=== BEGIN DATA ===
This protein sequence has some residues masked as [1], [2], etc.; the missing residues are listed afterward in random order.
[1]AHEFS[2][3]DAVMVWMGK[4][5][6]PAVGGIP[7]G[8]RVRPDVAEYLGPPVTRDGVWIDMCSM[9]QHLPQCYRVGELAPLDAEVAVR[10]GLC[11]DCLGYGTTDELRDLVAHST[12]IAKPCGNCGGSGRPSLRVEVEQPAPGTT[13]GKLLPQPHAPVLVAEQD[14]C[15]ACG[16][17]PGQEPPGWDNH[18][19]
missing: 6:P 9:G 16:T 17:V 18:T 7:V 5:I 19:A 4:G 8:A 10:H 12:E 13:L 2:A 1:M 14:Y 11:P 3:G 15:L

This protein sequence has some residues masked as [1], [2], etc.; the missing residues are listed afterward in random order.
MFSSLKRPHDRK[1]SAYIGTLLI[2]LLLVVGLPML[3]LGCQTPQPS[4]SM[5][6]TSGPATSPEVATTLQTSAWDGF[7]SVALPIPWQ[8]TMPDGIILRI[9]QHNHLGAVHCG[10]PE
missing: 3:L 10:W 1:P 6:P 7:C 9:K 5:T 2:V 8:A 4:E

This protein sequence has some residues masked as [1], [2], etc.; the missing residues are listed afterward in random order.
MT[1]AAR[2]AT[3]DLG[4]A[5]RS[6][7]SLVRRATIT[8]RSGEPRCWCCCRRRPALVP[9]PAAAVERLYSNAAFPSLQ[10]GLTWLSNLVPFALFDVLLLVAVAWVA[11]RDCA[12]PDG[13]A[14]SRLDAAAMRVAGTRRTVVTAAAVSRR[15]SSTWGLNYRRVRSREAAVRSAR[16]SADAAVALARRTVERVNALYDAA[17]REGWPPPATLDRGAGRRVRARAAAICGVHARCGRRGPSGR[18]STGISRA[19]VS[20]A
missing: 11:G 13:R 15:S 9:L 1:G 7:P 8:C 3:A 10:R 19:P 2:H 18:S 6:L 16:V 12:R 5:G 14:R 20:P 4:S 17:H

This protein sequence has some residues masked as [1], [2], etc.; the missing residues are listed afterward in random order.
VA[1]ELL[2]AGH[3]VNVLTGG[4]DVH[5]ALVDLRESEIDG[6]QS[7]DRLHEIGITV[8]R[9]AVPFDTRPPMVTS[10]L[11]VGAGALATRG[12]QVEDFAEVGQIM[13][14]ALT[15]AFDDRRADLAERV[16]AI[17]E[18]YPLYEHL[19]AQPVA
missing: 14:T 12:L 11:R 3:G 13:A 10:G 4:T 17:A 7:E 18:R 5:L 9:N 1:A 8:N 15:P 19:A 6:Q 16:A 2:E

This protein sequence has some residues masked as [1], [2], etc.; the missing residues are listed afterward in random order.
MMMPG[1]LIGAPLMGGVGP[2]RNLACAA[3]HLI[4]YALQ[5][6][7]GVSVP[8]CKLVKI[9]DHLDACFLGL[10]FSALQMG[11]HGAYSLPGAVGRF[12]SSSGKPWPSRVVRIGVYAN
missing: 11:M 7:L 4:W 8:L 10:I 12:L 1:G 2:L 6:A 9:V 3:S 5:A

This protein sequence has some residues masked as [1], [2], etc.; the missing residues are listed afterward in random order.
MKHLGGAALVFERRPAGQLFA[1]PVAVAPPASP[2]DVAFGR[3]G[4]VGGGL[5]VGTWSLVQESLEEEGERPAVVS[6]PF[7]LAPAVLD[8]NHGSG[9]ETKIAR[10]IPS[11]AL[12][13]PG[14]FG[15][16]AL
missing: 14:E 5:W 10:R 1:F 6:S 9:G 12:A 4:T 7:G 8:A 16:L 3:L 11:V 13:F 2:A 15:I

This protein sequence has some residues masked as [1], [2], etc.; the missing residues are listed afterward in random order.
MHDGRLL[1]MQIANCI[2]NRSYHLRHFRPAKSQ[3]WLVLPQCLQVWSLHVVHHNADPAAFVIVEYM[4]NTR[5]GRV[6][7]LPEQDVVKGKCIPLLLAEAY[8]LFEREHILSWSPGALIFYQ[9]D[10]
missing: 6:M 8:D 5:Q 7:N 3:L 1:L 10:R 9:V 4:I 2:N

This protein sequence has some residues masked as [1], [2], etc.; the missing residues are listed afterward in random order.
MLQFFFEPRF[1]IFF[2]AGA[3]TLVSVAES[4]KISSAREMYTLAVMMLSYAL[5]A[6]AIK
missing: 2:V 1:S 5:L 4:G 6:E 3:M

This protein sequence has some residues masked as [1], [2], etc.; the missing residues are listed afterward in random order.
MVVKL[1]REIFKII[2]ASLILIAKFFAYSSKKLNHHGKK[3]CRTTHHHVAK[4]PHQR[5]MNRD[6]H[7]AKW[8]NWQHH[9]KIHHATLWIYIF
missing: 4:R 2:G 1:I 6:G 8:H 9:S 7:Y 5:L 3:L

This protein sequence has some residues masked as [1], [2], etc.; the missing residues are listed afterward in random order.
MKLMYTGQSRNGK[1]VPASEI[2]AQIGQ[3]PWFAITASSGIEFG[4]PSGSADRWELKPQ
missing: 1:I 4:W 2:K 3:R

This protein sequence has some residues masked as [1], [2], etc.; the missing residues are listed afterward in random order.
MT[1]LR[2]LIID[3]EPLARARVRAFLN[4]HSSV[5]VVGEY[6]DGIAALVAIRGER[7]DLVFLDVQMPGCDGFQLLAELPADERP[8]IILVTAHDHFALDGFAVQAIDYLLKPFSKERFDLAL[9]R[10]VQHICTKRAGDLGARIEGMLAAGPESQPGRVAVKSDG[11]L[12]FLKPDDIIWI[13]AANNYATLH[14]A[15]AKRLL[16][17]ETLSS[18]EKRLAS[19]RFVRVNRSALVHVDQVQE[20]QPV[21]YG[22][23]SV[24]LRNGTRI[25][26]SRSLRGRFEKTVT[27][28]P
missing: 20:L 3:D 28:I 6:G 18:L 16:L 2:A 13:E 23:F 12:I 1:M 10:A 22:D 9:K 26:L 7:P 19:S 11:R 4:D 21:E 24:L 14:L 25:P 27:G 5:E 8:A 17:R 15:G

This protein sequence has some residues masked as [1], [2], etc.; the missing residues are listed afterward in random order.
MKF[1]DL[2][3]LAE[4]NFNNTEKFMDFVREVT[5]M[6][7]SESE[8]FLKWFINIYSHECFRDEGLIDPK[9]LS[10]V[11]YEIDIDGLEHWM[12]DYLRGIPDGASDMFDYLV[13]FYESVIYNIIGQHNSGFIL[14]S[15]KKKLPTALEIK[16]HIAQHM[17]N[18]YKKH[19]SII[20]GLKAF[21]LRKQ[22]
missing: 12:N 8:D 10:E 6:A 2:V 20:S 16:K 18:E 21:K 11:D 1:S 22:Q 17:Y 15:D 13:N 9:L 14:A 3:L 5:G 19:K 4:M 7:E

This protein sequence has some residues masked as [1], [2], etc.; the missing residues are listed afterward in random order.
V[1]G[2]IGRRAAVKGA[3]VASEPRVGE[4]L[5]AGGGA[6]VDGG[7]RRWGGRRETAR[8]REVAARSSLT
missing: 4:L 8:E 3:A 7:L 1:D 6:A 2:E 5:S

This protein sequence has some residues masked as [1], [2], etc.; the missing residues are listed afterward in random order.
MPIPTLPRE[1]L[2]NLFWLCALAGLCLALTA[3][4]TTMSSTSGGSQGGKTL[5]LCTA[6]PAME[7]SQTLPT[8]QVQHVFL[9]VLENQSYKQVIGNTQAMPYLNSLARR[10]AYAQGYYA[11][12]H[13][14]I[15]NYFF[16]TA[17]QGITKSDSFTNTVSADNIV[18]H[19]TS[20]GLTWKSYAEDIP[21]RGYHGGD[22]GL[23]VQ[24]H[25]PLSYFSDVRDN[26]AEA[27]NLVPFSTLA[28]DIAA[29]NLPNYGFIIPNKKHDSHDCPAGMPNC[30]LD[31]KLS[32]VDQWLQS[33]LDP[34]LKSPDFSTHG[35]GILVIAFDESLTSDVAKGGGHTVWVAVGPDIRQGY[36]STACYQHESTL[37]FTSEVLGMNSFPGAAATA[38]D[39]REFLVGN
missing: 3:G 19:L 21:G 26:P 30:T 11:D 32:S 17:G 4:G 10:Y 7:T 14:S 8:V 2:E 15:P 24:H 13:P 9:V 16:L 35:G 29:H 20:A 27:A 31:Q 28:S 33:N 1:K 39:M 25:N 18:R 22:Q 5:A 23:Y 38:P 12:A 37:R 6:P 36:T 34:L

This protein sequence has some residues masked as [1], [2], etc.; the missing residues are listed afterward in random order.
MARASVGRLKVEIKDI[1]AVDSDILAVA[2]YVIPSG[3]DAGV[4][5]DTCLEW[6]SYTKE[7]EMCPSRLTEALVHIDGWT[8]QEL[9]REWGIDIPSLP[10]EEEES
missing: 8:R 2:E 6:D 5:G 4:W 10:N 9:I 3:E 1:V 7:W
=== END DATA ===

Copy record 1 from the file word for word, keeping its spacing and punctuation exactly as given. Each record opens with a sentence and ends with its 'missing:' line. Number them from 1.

This protein sequence has some residues masked as [1], [2], etc.; the missing residues are listed afterward in random order.
[1]AHEFS[2][3]DAVMVWMGK[4][5][6]PAVGGIP[7]G[8]RVRPDVAEYLGPPVTRDGVWIDMCSM[9]QHLPQCYRVGELAPLDAEVAVR[10]GLC[11]DCLGYGTTDELRDLVAHST[12]IAKPCGNCGGSGRPSLRVEVEQPAPGTT[13]GKLLPQPHAPVLVAEQD[14]C[15]ACG[16][17]PGQEPPGWDNH[18][19]
missing: 6:P 9:G 16:T 17:V 18:T 7:V 5:I 19:A 4:G 8:A 10:H 12:E 13:L 2:A 1:M 14:Y 11:P 3:G 15:L